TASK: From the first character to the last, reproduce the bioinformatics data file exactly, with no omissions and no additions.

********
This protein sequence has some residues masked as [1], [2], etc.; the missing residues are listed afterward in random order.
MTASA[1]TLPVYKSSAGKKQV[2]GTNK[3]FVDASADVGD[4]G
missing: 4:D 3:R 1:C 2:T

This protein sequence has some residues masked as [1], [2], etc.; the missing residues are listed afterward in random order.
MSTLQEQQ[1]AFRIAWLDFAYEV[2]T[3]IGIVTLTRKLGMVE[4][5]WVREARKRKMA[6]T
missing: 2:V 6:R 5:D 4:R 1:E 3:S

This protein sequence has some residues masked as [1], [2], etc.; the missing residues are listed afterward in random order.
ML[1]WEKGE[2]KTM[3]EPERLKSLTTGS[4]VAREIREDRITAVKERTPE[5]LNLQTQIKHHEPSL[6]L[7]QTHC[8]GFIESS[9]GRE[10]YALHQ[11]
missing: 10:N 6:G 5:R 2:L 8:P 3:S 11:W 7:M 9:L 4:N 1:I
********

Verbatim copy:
This protein sequence has some residues masked as [1], [2], etc.; the missing residues are listed afterward in random order.
MTASA[1]TLPVYKSSAGKKQV[2]GTNK[3]FVDASADVGD[4]G
missing: 4:D 3:R 1:C 2:T

This protein sequence has some residues masked as [1], [2], etc.; the missing residues are listed afterward in random order.
MSTLQEQQ[1]AFRIAWLDFAYEV[2]T[3]IGIVTLTRKLGMVE[4][5]WVREARKRKMA[6]T
missing: 2:V 6:R 5:D 4:R 1:E 3:S

This protein sequence has some residues masked as [1], [2], etc.; the missing residues are listed afterward in random order.
ML[1]WEKGE[2]KTM[3]EPERLKSLTTGS[4]VAREIREDRITAVKERTPE[5]LNLQTQIKHHEPSL[6]L[7]QTHC[8]GFIESS[9]GRE[10]YALHQ[11]
missing: 10:N 6:G 5:R 2:L 8:P 3:S 11:W 7:M 9:L 4:N 1:I